Communicator (communicator) wrote,

The not-saved

altariel encouraged me to read 'The Body in Pain' by Elaine Scarry, which is about the uses of war and torture to take language away from the enemy, and destroy the sense of Self. I recommend it.

Amanda Marcotte on the feminist blog Pandagon has one of the best blog posts I have read for ages on the dehumanising of the Other as a response to the fear of death. I think fear of death is more powerful in our society, because we stress the Self so much, and we emphasise Control, though obviously fear is powerful for all humans everywhere. And we have no protection from it - only delay.

Amanda reminds us that as we fear death more we fear our own embodiment as flesh and hate the treacherous flesh which beguiles and fails us. Thus we stress the embodiment of the Other - their sexuality, their treacherous destructiveness, their need to be controlled. Penetration becomes a symbolic confirmation of that vulnerability. Thus the man who is penetrated is hated as a traitor, revealing that 'male' can also be embodied and vulnerable. Thus the female who is pregnant is feared as a source of death, who must be controlled. Thus the torture victim must be penetrated by implements, or even by water. I know this is not a new idea, I just think it is worth reiterating, because without this concept the huge changes that are happening these days seem illogical and random.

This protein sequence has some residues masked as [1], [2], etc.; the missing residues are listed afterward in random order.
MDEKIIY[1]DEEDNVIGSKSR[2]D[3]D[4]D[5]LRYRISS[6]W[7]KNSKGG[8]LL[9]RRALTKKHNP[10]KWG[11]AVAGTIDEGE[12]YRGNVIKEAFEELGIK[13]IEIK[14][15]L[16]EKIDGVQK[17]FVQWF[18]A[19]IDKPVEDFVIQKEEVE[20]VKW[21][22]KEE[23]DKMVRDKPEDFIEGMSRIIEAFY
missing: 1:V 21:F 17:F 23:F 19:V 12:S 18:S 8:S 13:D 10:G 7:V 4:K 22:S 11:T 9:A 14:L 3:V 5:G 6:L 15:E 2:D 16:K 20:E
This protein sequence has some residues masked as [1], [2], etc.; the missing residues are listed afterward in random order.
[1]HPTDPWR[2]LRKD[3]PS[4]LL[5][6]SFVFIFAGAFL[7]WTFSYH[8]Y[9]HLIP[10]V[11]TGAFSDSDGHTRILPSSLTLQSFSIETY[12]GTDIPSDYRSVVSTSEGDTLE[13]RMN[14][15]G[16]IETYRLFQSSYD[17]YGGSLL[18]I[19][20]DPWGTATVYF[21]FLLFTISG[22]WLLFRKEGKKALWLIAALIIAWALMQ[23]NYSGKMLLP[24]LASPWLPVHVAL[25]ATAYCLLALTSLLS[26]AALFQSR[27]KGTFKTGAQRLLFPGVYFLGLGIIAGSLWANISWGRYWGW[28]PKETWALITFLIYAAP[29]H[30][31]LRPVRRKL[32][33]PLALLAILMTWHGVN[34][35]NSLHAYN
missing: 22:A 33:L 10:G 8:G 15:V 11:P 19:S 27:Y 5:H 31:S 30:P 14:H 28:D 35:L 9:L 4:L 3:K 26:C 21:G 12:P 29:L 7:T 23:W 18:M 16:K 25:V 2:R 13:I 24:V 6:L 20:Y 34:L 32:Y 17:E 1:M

The counteraction to the fear of death is to imagine one's-self as a being of law, of thought, of words. Thus there must be no doubt about the legalistic minutiae of scripture. Thus 'we' are rational. Thus we silence you, or torture you until you speak, and you must speak the words we want to hear. (ETA - Thus 'we' are not animals, 'we' are not flesh, we did not evolve through mutation and death.)

My son was telling me about an online friend who posts stories about himself as a killing being, a cyborg, who feels nothing. I think this is a common fantasy.

Amanda concludes:

How can anybody look at the figure of Christ on the cross and think that’s anything but a condemnation of torture? For the thinking person, it clearly is. But for the fundamentalist, that image creates anxiety about death and makes them cling to their hierarchical values even more, and those values include the belief that Muslims are inferior, not-saved, and eligible for torture. They’re going to hell anyway.
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